Cook gently with a Double Boiler
Have you ever had to melt chocolate for a recipe? Maybe craft the perfect custard without burning it? Did you ever see a recipe that called to “set up a double boiler”? I’ll save you the confusion (if you have no clue), it’s not some kind of means where you boil something twice.
Double-boiling is a cooking technique that’s existed since the days when alchemy was practiced. Specialists needed a means to heat materials slowly and gently, thus found a solution by setting up their mixtures on top of a steam bath. As generations passed, the technique made its way into the kitchen, and proved useful to gently cook certain items over the harshness of a fire.
Using a Double Boiler
There’s no real rocket science to double boiling. The basic premise is to have a pot of water over heat, and then a second pot on top containing the item you wish to gently cook. You can purchase an actual pot set (sometimes known as a bain-marie) for double boiling, but most simply prefer to build their own setups at home using items in their kitchens.
Should you buy a special pot set? I’d probably only advise that if you plan on regularly making recipes that call for a double boiler. An easier solution would be to use your medium saucepan with a metal mixing bowl on top. As long as your containment is safe for heat, you’re all set. Some would even say a home setup works better than a double boiler pot set, as a metal bowl on top makes it easier to whisk your mixtures over a pot with sides and a flat bottom.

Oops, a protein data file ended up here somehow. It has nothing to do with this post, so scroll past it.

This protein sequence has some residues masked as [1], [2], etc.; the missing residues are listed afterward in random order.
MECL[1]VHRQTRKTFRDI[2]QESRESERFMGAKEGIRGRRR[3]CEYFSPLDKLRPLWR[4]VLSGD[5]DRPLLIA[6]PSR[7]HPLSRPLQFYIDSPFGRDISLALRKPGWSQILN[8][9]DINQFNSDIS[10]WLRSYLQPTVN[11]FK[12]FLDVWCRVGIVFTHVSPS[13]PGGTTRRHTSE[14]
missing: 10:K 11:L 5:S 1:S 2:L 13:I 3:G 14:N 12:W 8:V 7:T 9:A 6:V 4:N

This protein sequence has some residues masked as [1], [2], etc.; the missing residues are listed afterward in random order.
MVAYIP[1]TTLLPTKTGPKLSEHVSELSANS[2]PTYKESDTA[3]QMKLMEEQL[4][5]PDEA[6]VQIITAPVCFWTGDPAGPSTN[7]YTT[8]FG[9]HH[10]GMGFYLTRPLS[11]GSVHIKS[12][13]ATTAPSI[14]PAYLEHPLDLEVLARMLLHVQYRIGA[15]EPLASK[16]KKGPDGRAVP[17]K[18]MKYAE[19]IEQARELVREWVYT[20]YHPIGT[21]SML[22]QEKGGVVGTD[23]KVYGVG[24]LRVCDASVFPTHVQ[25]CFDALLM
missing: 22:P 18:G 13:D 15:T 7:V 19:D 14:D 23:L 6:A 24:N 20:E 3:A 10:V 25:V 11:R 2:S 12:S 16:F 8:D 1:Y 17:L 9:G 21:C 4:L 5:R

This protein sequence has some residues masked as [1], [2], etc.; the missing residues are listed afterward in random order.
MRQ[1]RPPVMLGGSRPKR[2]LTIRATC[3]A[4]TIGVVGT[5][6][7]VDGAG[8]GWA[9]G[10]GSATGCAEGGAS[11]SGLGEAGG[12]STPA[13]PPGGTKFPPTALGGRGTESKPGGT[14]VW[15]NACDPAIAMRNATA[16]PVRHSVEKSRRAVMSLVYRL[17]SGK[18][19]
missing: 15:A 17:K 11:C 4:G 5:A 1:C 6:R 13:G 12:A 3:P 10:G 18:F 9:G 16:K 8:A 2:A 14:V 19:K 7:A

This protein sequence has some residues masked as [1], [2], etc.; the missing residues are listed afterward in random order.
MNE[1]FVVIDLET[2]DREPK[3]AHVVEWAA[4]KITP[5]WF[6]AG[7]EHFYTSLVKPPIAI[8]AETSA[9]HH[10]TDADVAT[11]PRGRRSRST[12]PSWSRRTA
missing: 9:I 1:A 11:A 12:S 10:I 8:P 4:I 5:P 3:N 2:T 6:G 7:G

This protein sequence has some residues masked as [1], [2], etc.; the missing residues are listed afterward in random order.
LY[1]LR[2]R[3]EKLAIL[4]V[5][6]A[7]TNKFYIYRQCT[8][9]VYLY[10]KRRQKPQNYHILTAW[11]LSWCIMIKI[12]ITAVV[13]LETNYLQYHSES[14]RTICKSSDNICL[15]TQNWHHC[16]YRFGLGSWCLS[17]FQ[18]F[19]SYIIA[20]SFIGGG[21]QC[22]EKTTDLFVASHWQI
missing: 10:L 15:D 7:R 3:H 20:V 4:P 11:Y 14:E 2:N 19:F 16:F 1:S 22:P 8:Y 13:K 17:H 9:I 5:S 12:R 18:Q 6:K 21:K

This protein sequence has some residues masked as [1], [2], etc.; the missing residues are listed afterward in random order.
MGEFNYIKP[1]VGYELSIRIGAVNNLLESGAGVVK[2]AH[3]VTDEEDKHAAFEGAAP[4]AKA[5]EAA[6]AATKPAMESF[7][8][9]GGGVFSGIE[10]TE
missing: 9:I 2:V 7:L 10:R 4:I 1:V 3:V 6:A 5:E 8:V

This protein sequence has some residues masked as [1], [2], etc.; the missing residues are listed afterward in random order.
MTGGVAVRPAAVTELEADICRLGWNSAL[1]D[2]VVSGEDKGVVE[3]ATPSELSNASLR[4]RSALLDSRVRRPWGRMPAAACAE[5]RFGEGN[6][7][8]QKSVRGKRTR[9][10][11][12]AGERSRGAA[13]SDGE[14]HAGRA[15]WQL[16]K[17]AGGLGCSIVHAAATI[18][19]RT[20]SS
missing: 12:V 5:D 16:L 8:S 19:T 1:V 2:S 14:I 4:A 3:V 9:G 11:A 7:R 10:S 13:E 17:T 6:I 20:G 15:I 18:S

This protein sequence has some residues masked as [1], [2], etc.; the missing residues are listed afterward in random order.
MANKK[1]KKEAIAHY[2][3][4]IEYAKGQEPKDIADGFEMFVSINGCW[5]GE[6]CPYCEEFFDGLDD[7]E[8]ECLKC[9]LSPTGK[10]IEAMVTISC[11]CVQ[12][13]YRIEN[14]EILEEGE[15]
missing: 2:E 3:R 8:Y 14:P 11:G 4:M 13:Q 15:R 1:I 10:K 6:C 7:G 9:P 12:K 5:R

You should only fill the bottom pan with 1/3 to 1/2 with water. You never want your top pan touching the water, as we want the steam to cook the mixtures in the top. Be sure to test your setup prior to usage. You can always add more water as you need.
Despite the name of the technique, you only boil the water initially, not throughout. Bring the water in the lower point to a boil uncovered, then lower the heat to a simmer before placing the upper pot on. Simmering will provide plenty of steam but conserve your water, as well as keep your setup safe and under control. Keeping the water at a boil will only cause the upper pot to potentially move, blasts of steam escaping (and burning you), and even introduce water into your mixture (when you might not want it).
Be sure to use potholders or oven mitts, as you’re dealing with many hot objects both within and outside of the double boiler.
When to use a Double Boiler
I’ve mentioned some possibilities earlier on, with melting chocolate being the primary. Some chefs though have chosen a microwave for melting chocolate over a double boiler, but I still prefer the classic method.
Beyond chocolate, a double boiler is ideal for emulsions such as Hollandaise sauce. Custards, puddings, and some curds also work better with a double boiler. While I did not instruct it in the past, a double boiler would make it easier to craft the custard for a bougatsa without burning the sugar. Give it a try.